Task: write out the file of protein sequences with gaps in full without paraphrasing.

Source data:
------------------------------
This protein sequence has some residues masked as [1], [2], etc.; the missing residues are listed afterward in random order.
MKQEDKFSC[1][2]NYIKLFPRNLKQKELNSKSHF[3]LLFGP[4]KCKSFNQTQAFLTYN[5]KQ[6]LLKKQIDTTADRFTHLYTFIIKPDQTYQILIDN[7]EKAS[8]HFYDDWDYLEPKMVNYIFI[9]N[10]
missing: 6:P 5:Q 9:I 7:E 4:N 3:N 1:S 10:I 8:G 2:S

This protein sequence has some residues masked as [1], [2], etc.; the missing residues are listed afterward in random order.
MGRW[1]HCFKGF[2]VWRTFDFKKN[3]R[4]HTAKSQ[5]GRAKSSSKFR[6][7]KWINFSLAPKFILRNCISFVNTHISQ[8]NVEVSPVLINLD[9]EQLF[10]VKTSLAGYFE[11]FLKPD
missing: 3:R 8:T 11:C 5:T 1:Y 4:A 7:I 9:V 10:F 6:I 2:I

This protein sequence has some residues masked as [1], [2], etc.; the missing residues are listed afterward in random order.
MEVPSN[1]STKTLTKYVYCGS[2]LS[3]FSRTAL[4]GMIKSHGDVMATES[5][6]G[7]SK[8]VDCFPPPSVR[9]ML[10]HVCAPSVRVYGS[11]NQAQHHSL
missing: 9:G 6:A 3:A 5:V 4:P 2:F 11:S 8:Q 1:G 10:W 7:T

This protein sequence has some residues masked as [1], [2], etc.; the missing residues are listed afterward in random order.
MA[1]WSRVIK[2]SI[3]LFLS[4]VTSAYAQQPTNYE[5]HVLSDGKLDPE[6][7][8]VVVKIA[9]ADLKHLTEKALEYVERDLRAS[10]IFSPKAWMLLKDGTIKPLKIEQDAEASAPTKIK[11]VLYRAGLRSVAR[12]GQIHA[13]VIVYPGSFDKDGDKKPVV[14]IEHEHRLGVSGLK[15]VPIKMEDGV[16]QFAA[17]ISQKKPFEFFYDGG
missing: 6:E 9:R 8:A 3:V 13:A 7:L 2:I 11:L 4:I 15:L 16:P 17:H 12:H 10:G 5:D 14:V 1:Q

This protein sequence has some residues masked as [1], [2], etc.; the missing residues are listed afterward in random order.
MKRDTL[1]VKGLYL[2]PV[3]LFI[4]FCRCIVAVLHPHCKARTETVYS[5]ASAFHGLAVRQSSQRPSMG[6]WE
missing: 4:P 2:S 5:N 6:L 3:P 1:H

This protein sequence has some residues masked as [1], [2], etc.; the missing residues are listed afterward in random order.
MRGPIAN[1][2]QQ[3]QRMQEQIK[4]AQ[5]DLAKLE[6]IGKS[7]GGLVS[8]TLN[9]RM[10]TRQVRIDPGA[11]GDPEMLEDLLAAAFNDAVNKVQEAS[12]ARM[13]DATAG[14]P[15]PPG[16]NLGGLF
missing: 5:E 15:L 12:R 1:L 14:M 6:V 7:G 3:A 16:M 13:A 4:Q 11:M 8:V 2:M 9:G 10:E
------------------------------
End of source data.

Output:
This protein sequence has some residues masked as [1], [2], etc.; the missing residues are listed afterward in random order.
MKQEDKFSC[1][2]NYIKLFPRNLKQKELNSKSHF[3]LLFGP[4]KCKSFNQTQAFLTYN[5]KQ[6]LLKKQIDTTADRFTHLYTFIIKPDQTYQILIDN[7]EKAS[8]HFYDDWDYLEPKMVNYIFI[9]N[10]
missing: 6:P 5:Q 9:I 7:E 4:N 3:N 1:S 10:I 8:G 2:S

This protein sequence has some residues masked as [1], [2], etc.; the missing residues are listed afterward in random order.
MGRW[1]HCFKGF[2]VWRTFDFKKN[3]R[4]HTAKSQ[5]GRAKSSSKFR[6][7]KWINFSLAPKFILRNCISFVNTHISQ[8]NVEVSPVLINLD[9]EQLF[10]VKTSLAGYFE[11]FLKPD
missing: 3:R 8:T 11:C 5:T 1:Y 4:A 7:I 9:V 10:F 6:I 2:I

This protein sequence has some residues masked as [1], [2], etc.; the missing residues are listed afterward in random order.
MEVPSN[1]STKTLTKYVYCGS[2]LS[3]FSRTAL[4]GMIKSHGDVMATES[5][6]G[7]SK[8]VDCFPPPSVR[9]ML[10]HVCAPSVRVYGS[11]NQAQHHSL
missing: 9:G 6:A 3:A 5:V 4:P 2:F 11:S 8:Q 1:G 10:W 7:T

This protein sequence has some residues masked as [1], [2], etc.; the missing residues are listed afterward in random order.
MA[1]WSRVIK[2]SI[3]LFLS[4]VTSAYAQQPTNYE[5]HVLSDGKLDPE[6][7][8]VVVKIA[9]ADLKHLTEKALEYVERDLRAS[10]IFSPKAWMLLKDGTIKPLKIEQDAEASAPTKIK[11]VLYRAGLRSVAR[12]GQIHA[13]VIVYPGSFDKDGDKKPVV[14]IEHEHRLGVSGLK[15]VPIKMEDGV[16]QFAA[17]ISQKKPFEFFYDGG
missing: 6:E 9:R 8:A 3:V 13:A 7:L 2:I 11:L 4:I 15:L 16:P 17:H 12:H 10:G 5:D 14:V 1:Q

This protein sequence has some residues masked as [1], [2], etc.; the missing residues are listed afterward in random order.
MKRDTL[1]VKGLYL[2]PV[3]LFI[4]FCRCIVAVLHPHCKARTETVYS[5]ASAFHGLAVRQSSQRPSMG[6]WE
missing: 4:P 2:S 5:N 6:L 3:P 1:H

This protein sequence has some residues masked as [1], [2], etc.; the missing residues are listed afterward in random order.
MRGPIAN[1][2]QQ[3]QRMQEQIK[4]AQ[5]DLAKLE[6]IGKS[7]GGLVS[8]TLN[9]RM[10]TRQVRIDPGA[11]GDPEMLEDLLAAAFNDAVNKVQEAS[12]ARM[13]DATAG[14]P[15]PPG[16]NLGGLF
missing: 5:E 15:L 12:R 1:L 14:M 6:V 7:G 3:A 16:M 13:A 4:Q 11:M 8:V 2:M 9:G 10:E